Against Anton-Wilsonism

Back when I was in college, I loved stuff by Robert Anton Wilson. In case you’re not familiar with him, he was a writer and occultist who recorded all sorts of interesting things from mystical traditions all over the world. It would be as nothing for him to relate something of Crowley’s to an old Sufi parable which was really a metaphor for something the Buddha said about quantum physics.

Although he is most famous for his fiction books like Illuminatus, he also wrote a lot of non-fiction. On the one hand, it was the ultimate insight porn, with a new seemingly-revelatory epigram from a new tradition on every page. On the other, it was filled with very vague nod-and-a-wink promises that if you genuinely understood it you would break into a new level of understanding in which you would stand taller, have a more melodious voice, and finally be able to get that one cute girl/guy to pay attention to you. It was seductive and I was successfully seduced by it.

This is in no way a complaint against mysticism. I think it’s quite possible that there are forms of mysticism which successfully fulfill the promises Wilson made both in terms of insight-into-reality and improved-life-success. Meditation probably does. Yoga (the real type, not the contort-your-body-for-exercise type) might. If your goals are simple, you can certainly get some quick mental rearrangement (not necessarily of the positive variety) by doing drugs, or improve your social presence through something like the Alexander Technique, both of which seem in the spirit of Anton-Wilsonism.

Better I should compare it to my interest in physics as a high schooler. This interest took the following form: I would read Scientific American articles about bosons, then go around saying “Did you know there are several types of bosons, with mass of such-and-such?” Maybe I would vaguely long to go to CERN and see the Large Hadron Collider (a wish I eventually fulfilled). I read some biographies of famous physicists and I could point out the position in the sky of several leading black hole candidates.

There’s nothing necessarily wrong with this; it was a better use of my high school days than taking drugs or watching reality shows. But the problem is I thought I was Learning Science. I had this idea that Science was great and admirable, and that people who knew Science could predict eclipses and split the atom, and I was going to be one of those people, and all I had to do was read a few more Stephen Hawking books and then when I became an adult I could receive my Certificate of Scienciness and start splitting atoms. But that wasn’t remotely how it works and although I could charitably be said to be learning about science this has very little in common with learning science.

(this is why I get a twinge of worry about how vocal identification with Science has become a badge of honor in geek culture, by the way)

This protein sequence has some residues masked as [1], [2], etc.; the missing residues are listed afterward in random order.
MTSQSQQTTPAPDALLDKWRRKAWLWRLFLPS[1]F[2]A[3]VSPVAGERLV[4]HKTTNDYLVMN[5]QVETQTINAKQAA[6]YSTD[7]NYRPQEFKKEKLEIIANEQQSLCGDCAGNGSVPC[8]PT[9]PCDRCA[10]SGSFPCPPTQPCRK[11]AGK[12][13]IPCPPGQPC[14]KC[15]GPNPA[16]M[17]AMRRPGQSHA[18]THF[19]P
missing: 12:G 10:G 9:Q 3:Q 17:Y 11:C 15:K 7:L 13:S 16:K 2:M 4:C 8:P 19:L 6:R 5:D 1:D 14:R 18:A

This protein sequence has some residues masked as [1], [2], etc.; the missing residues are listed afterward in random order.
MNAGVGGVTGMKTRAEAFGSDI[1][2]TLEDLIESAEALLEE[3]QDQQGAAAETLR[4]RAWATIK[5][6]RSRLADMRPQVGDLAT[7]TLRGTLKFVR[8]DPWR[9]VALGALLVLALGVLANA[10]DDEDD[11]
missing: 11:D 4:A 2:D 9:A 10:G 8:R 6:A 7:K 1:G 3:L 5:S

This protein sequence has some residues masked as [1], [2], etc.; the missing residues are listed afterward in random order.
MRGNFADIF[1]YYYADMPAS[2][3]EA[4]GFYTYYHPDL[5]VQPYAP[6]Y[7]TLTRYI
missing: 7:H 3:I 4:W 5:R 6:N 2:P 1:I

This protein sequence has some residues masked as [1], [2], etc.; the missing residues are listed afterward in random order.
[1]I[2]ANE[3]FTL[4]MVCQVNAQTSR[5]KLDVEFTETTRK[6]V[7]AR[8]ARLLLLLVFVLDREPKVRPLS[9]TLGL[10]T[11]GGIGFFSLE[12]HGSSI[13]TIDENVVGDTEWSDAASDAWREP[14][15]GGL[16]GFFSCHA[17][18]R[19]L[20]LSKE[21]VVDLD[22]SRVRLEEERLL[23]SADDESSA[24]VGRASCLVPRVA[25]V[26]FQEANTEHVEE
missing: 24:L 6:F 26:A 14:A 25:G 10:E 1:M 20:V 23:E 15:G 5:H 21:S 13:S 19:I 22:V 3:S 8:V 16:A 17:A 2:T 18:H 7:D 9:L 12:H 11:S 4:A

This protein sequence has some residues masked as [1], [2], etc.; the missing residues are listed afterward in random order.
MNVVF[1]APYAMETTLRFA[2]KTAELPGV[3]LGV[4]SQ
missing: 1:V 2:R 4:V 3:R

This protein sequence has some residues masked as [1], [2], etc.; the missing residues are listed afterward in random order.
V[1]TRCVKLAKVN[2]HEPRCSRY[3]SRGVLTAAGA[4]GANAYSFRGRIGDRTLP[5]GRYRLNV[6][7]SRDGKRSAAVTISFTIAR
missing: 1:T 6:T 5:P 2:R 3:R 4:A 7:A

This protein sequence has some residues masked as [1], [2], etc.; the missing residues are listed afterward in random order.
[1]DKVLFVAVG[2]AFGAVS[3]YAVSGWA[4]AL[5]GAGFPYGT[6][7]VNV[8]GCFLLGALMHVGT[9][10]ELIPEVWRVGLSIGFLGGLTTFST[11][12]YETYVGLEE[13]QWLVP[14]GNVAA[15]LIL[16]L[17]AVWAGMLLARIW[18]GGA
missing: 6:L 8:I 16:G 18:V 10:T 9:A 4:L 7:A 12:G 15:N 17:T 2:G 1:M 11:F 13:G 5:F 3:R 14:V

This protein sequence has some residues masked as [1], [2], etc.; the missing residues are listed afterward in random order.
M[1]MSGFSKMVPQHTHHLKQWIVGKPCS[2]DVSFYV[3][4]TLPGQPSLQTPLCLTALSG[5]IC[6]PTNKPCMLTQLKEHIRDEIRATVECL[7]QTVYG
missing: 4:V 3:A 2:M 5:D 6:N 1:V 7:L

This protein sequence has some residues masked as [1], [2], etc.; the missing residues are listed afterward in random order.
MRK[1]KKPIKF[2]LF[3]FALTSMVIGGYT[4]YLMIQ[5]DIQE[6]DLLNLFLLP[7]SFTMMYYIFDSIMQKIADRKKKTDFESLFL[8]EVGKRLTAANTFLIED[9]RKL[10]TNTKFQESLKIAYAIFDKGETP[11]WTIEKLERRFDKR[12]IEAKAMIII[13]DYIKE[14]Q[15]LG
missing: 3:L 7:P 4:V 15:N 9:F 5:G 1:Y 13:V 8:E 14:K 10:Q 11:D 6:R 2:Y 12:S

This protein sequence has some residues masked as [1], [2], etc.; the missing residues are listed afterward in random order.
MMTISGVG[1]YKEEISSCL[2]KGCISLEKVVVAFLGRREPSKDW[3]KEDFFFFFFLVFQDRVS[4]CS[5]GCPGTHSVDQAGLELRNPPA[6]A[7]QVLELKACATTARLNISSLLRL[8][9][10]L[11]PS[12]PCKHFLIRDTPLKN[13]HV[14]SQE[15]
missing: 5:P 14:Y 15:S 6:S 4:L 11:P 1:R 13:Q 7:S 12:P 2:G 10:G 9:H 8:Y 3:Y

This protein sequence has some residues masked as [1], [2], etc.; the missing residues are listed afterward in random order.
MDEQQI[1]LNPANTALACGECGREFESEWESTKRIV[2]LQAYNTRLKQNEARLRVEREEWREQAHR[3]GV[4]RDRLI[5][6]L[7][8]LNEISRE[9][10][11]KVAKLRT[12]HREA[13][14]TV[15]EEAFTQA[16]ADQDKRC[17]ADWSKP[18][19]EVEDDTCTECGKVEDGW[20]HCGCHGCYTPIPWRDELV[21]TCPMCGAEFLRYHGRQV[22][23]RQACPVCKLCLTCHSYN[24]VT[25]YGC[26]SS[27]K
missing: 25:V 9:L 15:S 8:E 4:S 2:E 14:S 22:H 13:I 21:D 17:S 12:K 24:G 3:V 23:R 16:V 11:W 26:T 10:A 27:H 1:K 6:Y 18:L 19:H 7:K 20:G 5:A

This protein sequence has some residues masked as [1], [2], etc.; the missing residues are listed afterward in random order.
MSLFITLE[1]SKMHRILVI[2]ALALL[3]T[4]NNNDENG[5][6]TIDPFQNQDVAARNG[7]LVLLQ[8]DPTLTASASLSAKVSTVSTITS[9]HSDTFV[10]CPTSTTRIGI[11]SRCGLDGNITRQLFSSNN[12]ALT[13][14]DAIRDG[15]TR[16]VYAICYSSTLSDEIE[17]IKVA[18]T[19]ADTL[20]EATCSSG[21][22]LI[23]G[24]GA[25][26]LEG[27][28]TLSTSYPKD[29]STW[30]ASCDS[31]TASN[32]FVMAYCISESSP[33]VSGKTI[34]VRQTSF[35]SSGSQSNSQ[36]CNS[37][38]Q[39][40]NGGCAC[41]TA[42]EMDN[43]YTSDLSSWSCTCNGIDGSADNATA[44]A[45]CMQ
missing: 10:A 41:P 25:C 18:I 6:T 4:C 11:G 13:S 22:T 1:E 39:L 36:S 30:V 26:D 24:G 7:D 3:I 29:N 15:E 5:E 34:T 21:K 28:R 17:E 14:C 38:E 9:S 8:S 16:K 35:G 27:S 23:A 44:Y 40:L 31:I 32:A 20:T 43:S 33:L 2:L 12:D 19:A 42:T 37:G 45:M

There are certain fields where it’s really obvious to everyone that learning about the field is different from learning the field. There are probably historians of music who have never picked up an instrument, and they don’t fancy themselves musicians. And political scientists don’t delude themselves into thinking they would make great politicians.

Mysticism is not one of these fields (rationality isn’t either, but that’s a different blog article). Because so much of mysticism revolves around the idea of the gnosis, a specific kind of knowledge, it’s easy to mistake knowledge of mysticism for the knowledge that mysticism tries to produce. This means Robert Anton Wilson and his ilk can cause at least three different types of failure.

First, as I mentioned before, they provide a false sense of reward. If you are actually enlightened, it’s pretty hard to demonstrate this to someone short of shooting them with a chi bolt from your third eye. On the other hand, if you’re knowledgeable about mysticism, it’s really easy to demonstrate this. I would talk to my mysticism-interested friends, and we’d be like “Oh, this reminds me of something the third Zen patriarch said about this subject”, and then we’d feel all cool and mystically advanced. And just as slacktivism sates your desire to do good without requiring any hard work, so this sates the desire to associate with the neat cause of mysticism without requiring any hard work beyond reading lots of books, which for a certain kind of person is the sort of thing they’d do anyway. So this sort of scholarship trades off against actual results.

Second, they encourage you to think in terms of conspiracy. Quick, what do Buddhism and the Illuminati have in common? Okay, fine, nothing. So how come they’re both part of Anton Wilson’s repertoire? My guess is that mystics say weird things all the time like “Ultimate holy reality is emptiness” or “Spend a while thinking about the sound of one hand clapping”, and people view this as a sort of puzzle. Like mystical traditions are jealous guardians of some kind of secret knowledge, and they’ve let slip a couple of clues, and it’s our Da Vinci Code-esque job to piece together what this secret knowledge is and pierce through the conspiracy. Which I think, despite the fact that many ancient mystery cults did jealously guard secret knowledge, is totally the wrong way of looking at things.